The French are by nature more ferocious than vigorous and adroit; and if you can resist the fury of their first onset, you will find them so depressed and so entirely discouraged, that they become cowardly like women. They do not support fatigue nor discomforts, and soon become neglectful of everything, so that it is easy to surprise them in disorder, and to overcome them. We have had repeated experience of this in the kingdom of Naples; and lately again on the Garigliano, where their forces were nearly double that of the Spaniards, so that it was supposed they could at any moment swallow them up. But so soon as winter began to make itself felt and the great rains commenced, they began to go off one by one into the neighboring places, to find more comfort. And thus their camp remained without sufficient force and in disorder, so that the Spaniards proved victorious, contrary to all expectation.
The same thing would have happened to the Venetians, who would not have lost the battle of Vaila if they had been content to observe the French for about ten days; but the impetuosity of Bartolommeo d’ Alviano encountered a still greater impetuosity. The Spaniards experienced the same thing at Ravenna; for if they had not attacked the French, these would have been disorganized from lack of discipline and want of provisions, which the Venetians interrupted in the direction of Ferrara, and which could have been cut off by the Spaniards on the side of Bologna. But as the first acted without good advice, so the other acted with even less judgment, and the French remained victorious, although at the cost of much blood. And though the struggle was great, it would have been greater still if the main strength of the two armies had been of the same character. But the strength of the French army consisted mainly in men-at-arms, whilst that of the Spaniards was chiefly in infantry; and for that reason the slaughter was not greater. Whoever, therefore, wishes to defeat the French must beware of their first onset; whilst keeping them at bay for a time will defeat them, for the above-stated reasons. And therefore Cæsar said that “at the beginning the French were more than men, but in the end less than women.”
By the extent of her territory and the advantages derived from her large rivers, France is very productive and opulent; but the abundant productions of the soil, as well as manual labor, have little or no value, owing to the scarcity of money amongst the people, who can scarcely get enough together to pay their dues to the lord proprietor, although the amounts are but very small. This arises from their not having an outlet for the productions of the soil, for every man gathers enough to sell some; so that if in any one place a man wanted to sell a bushel of grain, he would not find a purchaser, everybody having grain to sell. And of the money which the gentlemen draw from their tenants, they spend nothing except for their clothing; for they have cattle enough to give them meat, innumerable fowls, lakes full of fish, and parks with an abundance of every variety of game; and thus almost every gentleman lives upon his estates. In this way all the money accumulates in the hands of the proprietors, and their wealth is accordingly great; whilst the people, when they have a florin, deem themselves rich.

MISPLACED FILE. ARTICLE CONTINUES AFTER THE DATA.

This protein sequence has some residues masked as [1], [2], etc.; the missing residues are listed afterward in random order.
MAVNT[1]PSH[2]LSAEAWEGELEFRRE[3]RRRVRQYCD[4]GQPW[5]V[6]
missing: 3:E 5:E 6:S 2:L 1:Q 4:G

The prelates of France draw two fifths of their revenues and wealth from the kingdom, there being a good many bishoprics having incomes from temporal as well as spiritual sources. And as they have abundant supplies of all the necessaries of life, all the revenues and moneys that come into their hands never leave them again, according to the avaricious nature of prelates and churchmen; and all the money that is collected by the chapters and colleges of the Church is spent for silver, jewels, and costly church ornaments. Thus the Church properties and what the prelates possess privately in the way of money and silver plate, etc., amount to an immense treasure.
In the council for the direction and management of the affairs of the crown and the state of France, the prelates always constitute the majority; the other lords care nothing about this, for they know that the execution of the decisions always devolves upon them; and thus both are satisfied, the first with the direction, and the others with the execution; although at times old and experienced officers are called into the council, when military matters have to be discussed and decided, so that they may guide the prelates, who have no practical experience in these matters.
In virtue of a certain pragmatic sanction* obtained long ago from the Popes, all the Church benefices of France are bestowed by their colleges; so that, in case of the death of a bishop or an archbishop, the canons of the Church meet and confer the benefice upon the individual amongst themselves who seems to them to merit it most. It happens not unfrequently that this gives rise to dissensions amongst them, for there are always some who are favored on account of their riches, and others for their virtues and good works. The monks proceed in the same way in the election of their superiors. The other small Church benefices are bestowed by the bishops who have such livings in their gift. And if the king ever attempts to disparage this pragmatic sanction by appointing a bishop of his own choice, he would have to employ force to put him in possession, which the canons would refuse him; and if they had to yield to this force, they would abide the death of the king to expel that bishop from his see, and give it to the one elected by themselves.